|Lin, C - UNIVERSITY OF MISSOURI|
|Garrett, H - UNIVERSITY OF MISSOURI|
|George, M - UNIVERSITY OF MISSOURI|
Submitted to: Symposium on the Fate and Chemistry of Modern Pesticides Proceedings
Publication Type: Abstract Only
Publication Acceptance Date: September 19, 2006
Publication Date: November 28, 2006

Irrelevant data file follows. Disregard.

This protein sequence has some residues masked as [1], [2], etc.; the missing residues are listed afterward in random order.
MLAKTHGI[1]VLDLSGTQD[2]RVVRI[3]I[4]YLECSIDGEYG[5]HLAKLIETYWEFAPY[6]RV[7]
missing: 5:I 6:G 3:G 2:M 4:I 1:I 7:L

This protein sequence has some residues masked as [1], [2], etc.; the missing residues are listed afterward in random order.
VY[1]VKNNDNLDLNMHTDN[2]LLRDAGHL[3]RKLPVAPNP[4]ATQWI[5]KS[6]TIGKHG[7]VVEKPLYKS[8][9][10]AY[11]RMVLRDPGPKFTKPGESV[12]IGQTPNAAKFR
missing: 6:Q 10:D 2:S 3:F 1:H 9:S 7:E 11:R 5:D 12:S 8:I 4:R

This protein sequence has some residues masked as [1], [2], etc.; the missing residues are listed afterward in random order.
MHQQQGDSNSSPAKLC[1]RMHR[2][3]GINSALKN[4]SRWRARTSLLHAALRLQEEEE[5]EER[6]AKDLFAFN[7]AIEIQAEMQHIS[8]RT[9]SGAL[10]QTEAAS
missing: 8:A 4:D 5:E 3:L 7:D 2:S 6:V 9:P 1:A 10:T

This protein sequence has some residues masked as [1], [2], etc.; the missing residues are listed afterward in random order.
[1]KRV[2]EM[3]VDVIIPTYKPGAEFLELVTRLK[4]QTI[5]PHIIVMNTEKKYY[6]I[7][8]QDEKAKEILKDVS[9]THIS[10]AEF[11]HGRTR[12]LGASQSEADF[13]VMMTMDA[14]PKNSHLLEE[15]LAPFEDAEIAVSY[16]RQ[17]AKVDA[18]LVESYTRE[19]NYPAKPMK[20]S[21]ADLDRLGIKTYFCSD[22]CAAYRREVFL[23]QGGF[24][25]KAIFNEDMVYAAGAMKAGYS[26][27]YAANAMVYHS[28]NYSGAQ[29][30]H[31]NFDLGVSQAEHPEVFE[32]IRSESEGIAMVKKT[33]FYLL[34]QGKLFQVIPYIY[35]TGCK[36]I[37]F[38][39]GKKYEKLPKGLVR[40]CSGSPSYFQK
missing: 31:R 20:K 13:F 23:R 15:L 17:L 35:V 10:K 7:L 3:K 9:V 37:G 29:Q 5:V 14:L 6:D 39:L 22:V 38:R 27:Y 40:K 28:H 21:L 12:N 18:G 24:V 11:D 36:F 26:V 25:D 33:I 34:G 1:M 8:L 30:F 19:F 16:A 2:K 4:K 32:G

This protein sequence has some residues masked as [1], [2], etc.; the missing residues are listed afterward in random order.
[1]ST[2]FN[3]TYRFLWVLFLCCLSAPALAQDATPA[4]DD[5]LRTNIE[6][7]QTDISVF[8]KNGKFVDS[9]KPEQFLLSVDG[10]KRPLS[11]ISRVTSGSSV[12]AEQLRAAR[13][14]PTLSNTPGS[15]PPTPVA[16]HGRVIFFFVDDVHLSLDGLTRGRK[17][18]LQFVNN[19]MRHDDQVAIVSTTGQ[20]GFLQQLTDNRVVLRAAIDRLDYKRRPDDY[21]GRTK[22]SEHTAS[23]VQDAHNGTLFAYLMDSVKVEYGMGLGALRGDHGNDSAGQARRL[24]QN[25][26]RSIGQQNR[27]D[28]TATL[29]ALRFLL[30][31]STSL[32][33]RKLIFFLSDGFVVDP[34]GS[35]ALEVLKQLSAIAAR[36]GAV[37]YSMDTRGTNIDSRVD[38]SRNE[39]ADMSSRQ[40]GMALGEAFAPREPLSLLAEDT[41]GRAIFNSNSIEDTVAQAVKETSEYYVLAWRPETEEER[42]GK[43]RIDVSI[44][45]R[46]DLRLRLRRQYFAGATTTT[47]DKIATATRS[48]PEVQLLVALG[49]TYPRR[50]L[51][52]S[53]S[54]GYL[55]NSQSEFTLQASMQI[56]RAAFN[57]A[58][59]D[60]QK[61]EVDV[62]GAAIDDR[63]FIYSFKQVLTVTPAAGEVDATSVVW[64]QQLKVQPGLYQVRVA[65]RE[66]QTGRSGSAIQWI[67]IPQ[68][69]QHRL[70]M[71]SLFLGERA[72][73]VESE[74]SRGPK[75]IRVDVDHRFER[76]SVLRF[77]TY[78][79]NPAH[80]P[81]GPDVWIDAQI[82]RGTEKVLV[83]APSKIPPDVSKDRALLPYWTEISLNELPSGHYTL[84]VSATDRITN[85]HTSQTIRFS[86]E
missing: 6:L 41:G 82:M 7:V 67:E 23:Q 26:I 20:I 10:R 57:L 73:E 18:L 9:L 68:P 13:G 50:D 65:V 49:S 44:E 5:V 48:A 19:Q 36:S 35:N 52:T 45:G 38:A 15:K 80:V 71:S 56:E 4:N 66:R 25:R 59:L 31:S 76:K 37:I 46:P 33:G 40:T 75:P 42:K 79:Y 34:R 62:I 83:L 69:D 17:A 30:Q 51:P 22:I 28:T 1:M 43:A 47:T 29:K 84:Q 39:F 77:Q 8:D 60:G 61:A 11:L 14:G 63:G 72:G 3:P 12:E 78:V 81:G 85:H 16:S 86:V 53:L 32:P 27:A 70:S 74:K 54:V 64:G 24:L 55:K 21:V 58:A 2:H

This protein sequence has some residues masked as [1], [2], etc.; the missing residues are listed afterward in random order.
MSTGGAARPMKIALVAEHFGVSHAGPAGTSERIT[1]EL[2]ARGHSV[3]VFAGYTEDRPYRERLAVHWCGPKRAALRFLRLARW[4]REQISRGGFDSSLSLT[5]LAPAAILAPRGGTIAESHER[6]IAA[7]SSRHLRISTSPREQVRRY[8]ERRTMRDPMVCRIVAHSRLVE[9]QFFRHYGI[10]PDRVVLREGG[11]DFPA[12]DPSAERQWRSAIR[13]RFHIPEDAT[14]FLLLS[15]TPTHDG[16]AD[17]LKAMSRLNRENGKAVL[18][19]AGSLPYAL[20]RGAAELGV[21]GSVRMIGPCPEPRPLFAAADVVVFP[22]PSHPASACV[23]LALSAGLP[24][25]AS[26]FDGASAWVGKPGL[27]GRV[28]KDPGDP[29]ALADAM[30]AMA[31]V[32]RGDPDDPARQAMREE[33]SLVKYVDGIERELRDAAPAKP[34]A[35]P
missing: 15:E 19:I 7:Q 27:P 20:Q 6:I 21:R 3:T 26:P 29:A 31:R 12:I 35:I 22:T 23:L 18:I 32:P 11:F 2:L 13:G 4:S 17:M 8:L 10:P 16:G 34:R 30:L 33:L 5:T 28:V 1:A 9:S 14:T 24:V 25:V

Citation: Lin, C.H., Lerch, R.N., Garrett, H.E., George, M.F. 2006. Phytoremediation of atrazine by five forage grass species: transformation, uptake and detoxification [abstract]. In: Proceedings of Symposium on the Fate and Chemistry of Modern Pesticides. 10th Symposium on Chemistry and Fate of Modern Pesticides, November 26-29, 2006, Almeria, Spain. p. 291. Technical Abstract: A sound multi-species vegetation buffer design should incorporate the species that facilitate rapid degradation and sequestration of deposited herbicides in the buffer. A field lysimeter study with six different ground covers (bare ground, orchardgrass, tall fescue, timothy, smooth bromegrass, and switchgrass) was established to evaluate their phytoremediation capacity for transformation, uptake, and detoxification of atrazine (ATR). Results suggested that the majority of the applied ATR remained in the soil and only a relatively small fraction of herbicide leached to shallow groundwater (<15%) or was taken up by plants (<3%). Biological degradation or chemical hydroxylation of soil ATR was enhanced by 20% to 45% in forage treatment compared to the control. Of the ATR residues remaining in soil, switchgrass degraded more than 80% to less toxic metabolites, with 47% of these residues converted to the less mobile hydroxylated metabolites 25 days after application. The strong correlation between the degradation of N-dealkylated ATR metabolites and the increased microbial biomass carbon in forage treatments suggested that enhanced biological degradation in the rhizosphere was facilitated by the forages. Hydroxylated ATR degradation products were the predominant ATR metabolites in the tissues of switchgrass and tall fescue. In contrast, the N-dealkylated metabolites were the major degradation products found in the other cool season species. The difference in metabolite patterns between the warm and cool season species demonstrated their contrasting detoxification mechanisms, which also related to their tolerance to ATR exposure. Based on this study, switchgrass is recommended for use in riparian buffers designed to reduce ATR toxicity and mobility due to its high tolerance and strong degradation capacity.